Ken and I left Te Kuiti about 8:00am and started up the first part of the Mangaoweka Gorge past the lime works and an old quarry and eventually over a bridge to the reserve campground.
It was all very nice which may have lead to some underestimation of the time it would take us to do the next part.
The rest of the gorge was very tiring with my right foot always being higher that my left and everything I grabbed seem to be either gorse, blackberry, or some sort of prickly. Added to this some of the banks had been washed away so the track was occasionally a single foothold above a precarious drop into the water. Oh, and it started to rain.
By the time we reached Mangaokewa Road I was tired and after climbing some time we started looking for campsites but nothing pleased us both.
This continued until about 8:00pm and many kilometres later when we both went bugger it and slept beside a Totara near the end of the road too tired to eat more than a snack bar.
Broke the 40kms mark though. That’s a first.
There is a campground a little up the Mangaokewa Gorge which is really the last stop until the DOC campground at Pureora Forest.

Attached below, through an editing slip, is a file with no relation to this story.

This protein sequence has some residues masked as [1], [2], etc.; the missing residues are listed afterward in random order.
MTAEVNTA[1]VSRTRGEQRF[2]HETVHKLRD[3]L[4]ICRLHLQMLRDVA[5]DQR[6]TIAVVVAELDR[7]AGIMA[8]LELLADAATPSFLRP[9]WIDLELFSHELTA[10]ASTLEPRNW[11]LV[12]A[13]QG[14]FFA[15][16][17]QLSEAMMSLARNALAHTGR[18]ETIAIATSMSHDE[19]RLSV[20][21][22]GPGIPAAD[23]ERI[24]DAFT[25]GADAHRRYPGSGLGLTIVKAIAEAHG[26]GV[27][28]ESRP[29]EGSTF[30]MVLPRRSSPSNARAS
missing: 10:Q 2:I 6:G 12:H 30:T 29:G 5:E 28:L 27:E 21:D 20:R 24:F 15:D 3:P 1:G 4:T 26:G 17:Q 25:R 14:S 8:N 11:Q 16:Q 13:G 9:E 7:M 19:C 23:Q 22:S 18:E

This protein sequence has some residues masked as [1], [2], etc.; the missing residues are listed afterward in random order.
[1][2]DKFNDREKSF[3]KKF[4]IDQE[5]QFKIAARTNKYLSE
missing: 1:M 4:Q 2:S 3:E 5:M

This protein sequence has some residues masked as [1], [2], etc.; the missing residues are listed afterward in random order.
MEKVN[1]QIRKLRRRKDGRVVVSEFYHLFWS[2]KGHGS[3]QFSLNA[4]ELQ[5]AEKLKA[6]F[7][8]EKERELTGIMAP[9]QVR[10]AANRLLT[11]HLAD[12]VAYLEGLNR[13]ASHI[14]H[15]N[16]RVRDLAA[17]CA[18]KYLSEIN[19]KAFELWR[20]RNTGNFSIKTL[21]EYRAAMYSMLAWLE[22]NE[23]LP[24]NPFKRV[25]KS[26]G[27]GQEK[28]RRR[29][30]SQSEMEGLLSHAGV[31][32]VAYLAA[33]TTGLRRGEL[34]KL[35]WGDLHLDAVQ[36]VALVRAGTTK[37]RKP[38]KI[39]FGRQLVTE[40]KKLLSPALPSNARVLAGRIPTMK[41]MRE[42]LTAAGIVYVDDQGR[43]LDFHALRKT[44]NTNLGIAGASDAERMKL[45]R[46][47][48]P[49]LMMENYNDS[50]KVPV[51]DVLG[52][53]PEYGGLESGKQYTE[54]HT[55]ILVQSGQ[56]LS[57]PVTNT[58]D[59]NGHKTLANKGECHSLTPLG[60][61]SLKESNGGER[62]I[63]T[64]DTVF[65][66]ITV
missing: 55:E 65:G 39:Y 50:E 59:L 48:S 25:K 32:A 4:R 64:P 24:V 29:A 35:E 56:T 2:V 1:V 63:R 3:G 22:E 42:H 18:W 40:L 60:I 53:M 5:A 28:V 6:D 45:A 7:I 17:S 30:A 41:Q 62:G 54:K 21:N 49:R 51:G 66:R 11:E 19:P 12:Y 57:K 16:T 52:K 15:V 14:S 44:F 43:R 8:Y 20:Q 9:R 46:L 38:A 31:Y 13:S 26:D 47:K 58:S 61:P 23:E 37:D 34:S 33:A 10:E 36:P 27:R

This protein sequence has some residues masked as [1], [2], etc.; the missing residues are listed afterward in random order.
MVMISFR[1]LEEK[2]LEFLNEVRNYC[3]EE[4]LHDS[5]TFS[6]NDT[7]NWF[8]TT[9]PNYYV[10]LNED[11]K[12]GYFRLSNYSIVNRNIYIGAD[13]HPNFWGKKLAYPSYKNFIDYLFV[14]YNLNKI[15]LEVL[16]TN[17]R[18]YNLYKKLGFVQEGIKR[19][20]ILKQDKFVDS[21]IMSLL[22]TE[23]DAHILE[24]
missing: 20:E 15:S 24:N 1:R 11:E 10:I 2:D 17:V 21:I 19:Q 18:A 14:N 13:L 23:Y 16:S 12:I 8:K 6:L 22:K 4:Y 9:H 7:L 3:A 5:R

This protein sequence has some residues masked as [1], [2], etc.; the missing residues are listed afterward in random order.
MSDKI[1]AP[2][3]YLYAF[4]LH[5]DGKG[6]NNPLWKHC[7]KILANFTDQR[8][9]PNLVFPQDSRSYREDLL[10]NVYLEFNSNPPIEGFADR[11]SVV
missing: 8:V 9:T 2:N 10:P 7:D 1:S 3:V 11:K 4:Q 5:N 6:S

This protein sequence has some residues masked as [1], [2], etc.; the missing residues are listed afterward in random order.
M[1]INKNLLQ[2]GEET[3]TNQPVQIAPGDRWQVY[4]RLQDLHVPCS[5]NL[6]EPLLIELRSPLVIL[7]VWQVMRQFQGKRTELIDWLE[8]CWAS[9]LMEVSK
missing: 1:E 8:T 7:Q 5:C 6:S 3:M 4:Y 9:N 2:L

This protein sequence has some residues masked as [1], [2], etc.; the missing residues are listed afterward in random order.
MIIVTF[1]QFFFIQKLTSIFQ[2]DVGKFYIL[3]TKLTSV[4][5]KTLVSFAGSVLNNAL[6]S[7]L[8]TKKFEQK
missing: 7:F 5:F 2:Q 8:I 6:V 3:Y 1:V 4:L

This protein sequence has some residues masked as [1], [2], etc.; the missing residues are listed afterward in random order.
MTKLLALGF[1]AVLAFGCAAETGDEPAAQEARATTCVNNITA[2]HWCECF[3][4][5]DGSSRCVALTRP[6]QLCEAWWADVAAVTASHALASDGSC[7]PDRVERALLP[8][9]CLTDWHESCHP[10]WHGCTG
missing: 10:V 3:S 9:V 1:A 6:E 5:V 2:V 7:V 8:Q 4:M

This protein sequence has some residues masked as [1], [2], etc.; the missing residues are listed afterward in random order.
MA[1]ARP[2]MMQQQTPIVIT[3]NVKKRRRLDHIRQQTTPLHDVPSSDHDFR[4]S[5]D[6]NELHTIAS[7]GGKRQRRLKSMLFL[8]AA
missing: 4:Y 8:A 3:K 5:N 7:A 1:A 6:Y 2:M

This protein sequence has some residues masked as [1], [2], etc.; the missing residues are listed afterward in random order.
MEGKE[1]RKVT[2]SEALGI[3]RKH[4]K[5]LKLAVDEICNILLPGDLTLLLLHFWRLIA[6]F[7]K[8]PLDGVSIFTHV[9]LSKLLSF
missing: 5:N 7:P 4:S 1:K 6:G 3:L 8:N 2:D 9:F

Check upstream for dead sheep before you drink the water.
Gloves are handy for situations where everything you grab in prickly.
I have a tendency to follow the path instead of the trail.
When you see advice on Facebook. Take a screenshot. I had read about a place you could stay at but there was no cell phone coverage so I didn’t know where it was.
Although I liked the YHA at Waitomo, I didn’t really get a good sleep. The bunks were to soft I suppose. There was also a group in the same room with us who went to the pub and then made a very noisy return.
Had to wait for a couple of showers to go through in the morning and then it was full wet weather kit and go.
I am mildly sure that the Te Araroa Trust carefully plans things so that your first hour of walking involves a fairly steep and muddy hill and their careful planning paid off again. We navigated stile after stile across paddocks, up and over hills, through sheep and bulls, and finally over into Te Kuiti via an incredibly slippery route.
Te Kuiti is nice. We grabbed some supplies. The guy from Casara Mesa Backpackers came down the hill and picked us up. All in all, I like the place.
It’s hard to start out in the rain but sometimes it gets better.
The infamous “Te Kuiti Tunnel of Gorse” seems to have been dealt with.
People have made some strange access decisions for T.A. walkers. For instance there is a part of the trail to Te Kuiti where instead of just nipping over the ridge past the house the access is up an incredibly steep hill past their lounge where I imagine they sit sipping cups of tea and watching us struggle.
Cows are largely bored and this is why they follow you.